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Waveguide problem help

  1. Apr 18, 2008 #1
    1. The problem statement, all variables and given/known data
    Consider a vacuum filled infinitely long metal cylindrical waveguide of radius, a. Suppose the fields in the waveguide are as follows:
    [tex] \vec{E}=\vec{E_{0}}\left(s,\phi\right)\exp i(kz-\omega t)[/tex]
    [tex] \vec{B}=\vec{B_{0}}\left(s,\phi\right)\exp i(kz-\omega t)[/tex]

    Find [itex]E_{0z}[/itex]

    2. The attempt at a solution

    Usually when i post my questions ill have a clue as to what to do. But this time around i have no clue whatsoever.

    Since it is a metal waveguide we can assume that hte parallel component of E and the perpedicular component of B is zero.

    The E0 given to us depends on s and phi. But this doesn't mean that it only has s and phi components (?)
    [tex] \vec{E_{0}}=E_{s}\hat{s}+E_{\phi}\hat{\phi}+E_{z}\hat{z}[/tex]

    But what now? How could the Laplacian be useful? Since there is no charge
    [tex] \nabla \cdot E = 0 [/tex] so does that imply
    [tex] \nabla^2 E=0 [/tex]?
    So if we did that we would get
    [tex] \frac{1}{s}\frac{\partial }{\partial s}\left(s\frac{\partial E_{s}}{\partial s}\right)+\frac{1}{s^2}\frac{\partial^2 E_{\phi}}{\partial \phi^2}+\frac{\partial^2 E_{z}}{\partial z^2} = 0[/tex]

    Since they are all equal to zero should be use separation of variables to solve this? I think we hav to use Bessel functions? But the Laplacian would solve for the potential, not the electric field?

    Please help!

    Thanks in advance!
     
  2. jcsd
  3. Apr 19, 2008 #2
    This is a coax cable? Couldn't you simply project the radial (s) unit vector onto the x unit vector?
     
  4. Apr 20, 2008 #3
    i dont understand what you mean

    so instead of s i would write xcos phi?

    but wouldnt that just make things messier?
     
  5. Apr 22, 2008 #4
    can anyone else provide some input?

    Thank you in advance!
     
  6. Apr 22, 2008 #5

    pam

    User Avatar

    You have to know whether it is a coaxial cable or not.
    If it is not a coaxial cable, you must know whether it is TE or TM.
    If you don't understand this, read your textbook again.
     
  7. Apr 22, 2008 #6
    it is not a coaxial cable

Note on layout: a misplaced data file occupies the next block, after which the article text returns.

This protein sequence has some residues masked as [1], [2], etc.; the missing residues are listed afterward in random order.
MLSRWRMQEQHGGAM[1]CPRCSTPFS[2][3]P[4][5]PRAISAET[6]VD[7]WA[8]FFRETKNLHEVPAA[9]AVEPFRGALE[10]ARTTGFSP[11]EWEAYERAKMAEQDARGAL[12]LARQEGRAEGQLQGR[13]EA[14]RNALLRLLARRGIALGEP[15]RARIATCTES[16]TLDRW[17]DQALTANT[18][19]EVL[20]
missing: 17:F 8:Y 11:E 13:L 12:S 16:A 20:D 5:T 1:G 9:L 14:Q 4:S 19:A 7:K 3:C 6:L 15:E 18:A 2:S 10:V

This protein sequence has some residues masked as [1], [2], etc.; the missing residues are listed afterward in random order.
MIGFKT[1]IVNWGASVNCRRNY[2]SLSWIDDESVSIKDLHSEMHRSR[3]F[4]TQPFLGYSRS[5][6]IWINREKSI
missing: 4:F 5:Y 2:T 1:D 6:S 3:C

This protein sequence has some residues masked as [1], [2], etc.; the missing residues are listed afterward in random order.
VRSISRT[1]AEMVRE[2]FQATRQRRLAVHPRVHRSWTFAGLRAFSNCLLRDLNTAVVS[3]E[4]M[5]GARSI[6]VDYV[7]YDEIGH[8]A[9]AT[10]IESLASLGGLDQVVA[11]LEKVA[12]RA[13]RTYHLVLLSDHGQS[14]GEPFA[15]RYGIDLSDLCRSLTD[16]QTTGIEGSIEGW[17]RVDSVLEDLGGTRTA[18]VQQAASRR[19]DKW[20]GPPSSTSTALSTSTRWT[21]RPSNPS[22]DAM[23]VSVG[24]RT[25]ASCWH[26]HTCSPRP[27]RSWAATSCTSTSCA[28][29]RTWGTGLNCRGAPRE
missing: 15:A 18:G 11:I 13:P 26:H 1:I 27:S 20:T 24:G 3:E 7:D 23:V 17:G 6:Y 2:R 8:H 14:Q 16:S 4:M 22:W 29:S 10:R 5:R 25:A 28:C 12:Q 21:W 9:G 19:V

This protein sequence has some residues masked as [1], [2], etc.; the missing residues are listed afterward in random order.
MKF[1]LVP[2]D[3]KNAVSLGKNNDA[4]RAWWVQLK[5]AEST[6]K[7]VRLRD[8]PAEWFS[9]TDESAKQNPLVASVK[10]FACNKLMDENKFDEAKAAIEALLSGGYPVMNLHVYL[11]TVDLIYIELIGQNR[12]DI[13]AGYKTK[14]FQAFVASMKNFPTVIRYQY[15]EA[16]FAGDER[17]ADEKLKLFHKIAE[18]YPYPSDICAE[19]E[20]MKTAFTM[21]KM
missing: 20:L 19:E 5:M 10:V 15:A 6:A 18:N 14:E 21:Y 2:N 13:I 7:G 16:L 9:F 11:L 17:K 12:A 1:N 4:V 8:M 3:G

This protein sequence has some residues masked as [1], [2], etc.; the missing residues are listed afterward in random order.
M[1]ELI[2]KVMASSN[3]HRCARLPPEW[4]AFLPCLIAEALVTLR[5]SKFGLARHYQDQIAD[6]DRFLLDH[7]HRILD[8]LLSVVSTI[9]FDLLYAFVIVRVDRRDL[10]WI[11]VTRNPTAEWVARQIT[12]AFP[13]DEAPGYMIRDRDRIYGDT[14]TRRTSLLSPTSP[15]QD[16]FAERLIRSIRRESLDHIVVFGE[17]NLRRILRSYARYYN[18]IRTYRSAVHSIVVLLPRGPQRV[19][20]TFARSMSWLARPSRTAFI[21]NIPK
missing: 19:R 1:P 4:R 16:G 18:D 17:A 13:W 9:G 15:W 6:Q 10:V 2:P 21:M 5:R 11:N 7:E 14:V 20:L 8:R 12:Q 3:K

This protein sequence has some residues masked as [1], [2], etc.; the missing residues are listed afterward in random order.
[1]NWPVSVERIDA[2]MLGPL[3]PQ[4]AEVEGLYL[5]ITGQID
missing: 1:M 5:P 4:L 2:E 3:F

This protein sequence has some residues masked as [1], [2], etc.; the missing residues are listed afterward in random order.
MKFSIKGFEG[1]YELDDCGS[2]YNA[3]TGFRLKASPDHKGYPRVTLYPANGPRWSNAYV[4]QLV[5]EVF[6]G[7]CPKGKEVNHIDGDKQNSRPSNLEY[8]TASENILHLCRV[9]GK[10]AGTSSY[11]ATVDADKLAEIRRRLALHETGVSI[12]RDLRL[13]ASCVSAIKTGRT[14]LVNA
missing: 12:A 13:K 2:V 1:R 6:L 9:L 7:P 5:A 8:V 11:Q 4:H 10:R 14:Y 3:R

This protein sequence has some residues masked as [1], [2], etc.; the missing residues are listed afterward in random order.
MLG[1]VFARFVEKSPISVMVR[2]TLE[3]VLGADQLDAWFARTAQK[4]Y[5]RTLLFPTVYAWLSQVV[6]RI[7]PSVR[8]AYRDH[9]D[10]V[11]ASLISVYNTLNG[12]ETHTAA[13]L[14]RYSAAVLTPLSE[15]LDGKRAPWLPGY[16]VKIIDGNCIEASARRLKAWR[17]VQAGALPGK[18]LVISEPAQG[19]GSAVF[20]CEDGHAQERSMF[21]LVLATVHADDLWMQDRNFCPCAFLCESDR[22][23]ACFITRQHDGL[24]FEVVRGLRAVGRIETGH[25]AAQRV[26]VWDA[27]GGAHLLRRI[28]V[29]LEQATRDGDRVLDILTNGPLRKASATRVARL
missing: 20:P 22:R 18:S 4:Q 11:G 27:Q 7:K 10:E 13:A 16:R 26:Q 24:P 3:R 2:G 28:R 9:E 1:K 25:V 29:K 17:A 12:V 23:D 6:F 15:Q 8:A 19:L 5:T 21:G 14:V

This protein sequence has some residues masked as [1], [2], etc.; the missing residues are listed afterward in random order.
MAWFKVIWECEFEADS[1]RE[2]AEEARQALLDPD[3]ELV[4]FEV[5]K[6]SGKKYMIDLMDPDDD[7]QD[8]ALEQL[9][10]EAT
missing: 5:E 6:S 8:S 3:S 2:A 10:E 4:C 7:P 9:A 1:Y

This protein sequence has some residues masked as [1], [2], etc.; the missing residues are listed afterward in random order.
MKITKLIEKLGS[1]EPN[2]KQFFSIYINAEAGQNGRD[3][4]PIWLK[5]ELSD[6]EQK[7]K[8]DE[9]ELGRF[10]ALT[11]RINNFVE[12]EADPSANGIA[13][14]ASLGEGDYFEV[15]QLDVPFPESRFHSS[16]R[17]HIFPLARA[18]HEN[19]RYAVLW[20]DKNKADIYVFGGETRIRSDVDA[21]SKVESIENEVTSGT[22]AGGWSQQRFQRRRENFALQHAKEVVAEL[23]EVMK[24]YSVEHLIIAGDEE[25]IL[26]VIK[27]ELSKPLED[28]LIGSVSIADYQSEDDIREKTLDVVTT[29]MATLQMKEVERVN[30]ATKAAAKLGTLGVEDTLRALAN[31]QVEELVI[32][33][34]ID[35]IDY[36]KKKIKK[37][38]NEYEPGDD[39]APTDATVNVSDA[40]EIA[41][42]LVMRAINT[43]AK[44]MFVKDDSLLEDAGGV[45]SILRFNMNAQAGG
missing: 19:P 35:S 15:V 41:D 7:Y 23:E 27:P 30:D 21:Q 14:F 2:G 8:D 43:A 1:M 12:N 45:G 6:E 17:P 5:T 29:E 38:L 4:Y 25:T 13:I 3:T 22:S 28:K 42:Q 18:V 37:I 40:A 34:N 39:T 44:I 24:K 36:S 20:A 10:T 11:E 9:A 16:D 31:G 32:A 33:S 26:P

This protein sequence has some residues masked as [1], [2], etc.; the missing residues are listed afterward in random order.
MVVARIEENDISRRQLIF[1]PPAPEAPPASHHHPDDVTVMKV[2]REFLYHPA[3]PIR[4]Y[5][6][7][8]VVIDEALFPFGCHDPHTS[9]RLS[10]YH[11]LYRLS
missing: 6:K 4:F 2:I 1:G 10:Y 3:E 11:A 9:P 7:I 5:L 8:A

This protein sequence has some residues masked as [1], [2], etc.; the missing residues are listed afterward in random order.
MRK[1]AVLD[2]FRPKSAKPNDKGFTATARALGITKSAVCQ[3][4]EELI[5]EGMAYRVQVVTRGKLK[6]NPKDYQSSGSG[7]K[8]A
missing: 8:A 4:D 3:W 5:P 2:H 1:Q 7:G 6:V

it is just a hollow pipe with the fields as stated above

    it is not specified if it is a TE or TM wave as well
     
  8. Apr 23, 2008 #7

    pam

    User Avatar

    The solution is a Bessel function times a Legendre polynomial.
    If it is TM, the Bessel must vanish at the surface.
    If it is TE, E_z=0.
     
  9. Apr 23, 2008 #8
    We didnt study Bessel functions in our class... and he put this on our exam...

    im looking at the general solution of laplace equation in cylindrical coords but the boundayr conditions imposed are

    [tex] u(s,\theta,0)=u(s\phi,\pi)=0[/tex]
    [tex] u(a,\theta,z)=g(\phi,z) [/tex]
    this is from my PDE book and they go on to solve that

    but here we are talking about a conductor so
    [tex] \hat{n}\cdot (\vec{B}-\vec{B_{c}}) = 0 [/tex]
    [tex] \hat{n}\times (\vec{E}-\vecE_{c}}) = 0 [/tex]

    wjhere E is the electric field on the conductor

    so then our boundary coniditons will turn into (if u=E)
    [tex] u(a,\theta,z) = 0 [/tex]
    [tex] u(s,\theta,z) = \vec{E_{0}}(s,\phi) \exp i(kz-\omega t)[/tex]

    is this the right way to go?
     
  10. Apr 23, 2008 #9

    pam

    User Avatar

    [tex]E_0=J_m(ks)\cos(m\phi)[/tex], and [tex]J_m(ka)=0[/tex] determines k.
    I was wrong about the Legendre polynomials. They are for spherical coords.
     
  11. Apr 23, 2008 #10
    how did u get that?

    is that the electric field [itex] E_{0z}[/itex]??
     
  12. Apr 24, 2008 #11

    pam

    User Avatar

    It is E_0z in your equation.
    If you separate the last Eq,. on your first pulse, you get the cos(m\phi) from the angjular equation. Then the radial equation is Bessel's equation.
    You need to look at a math physics or EM text.
     
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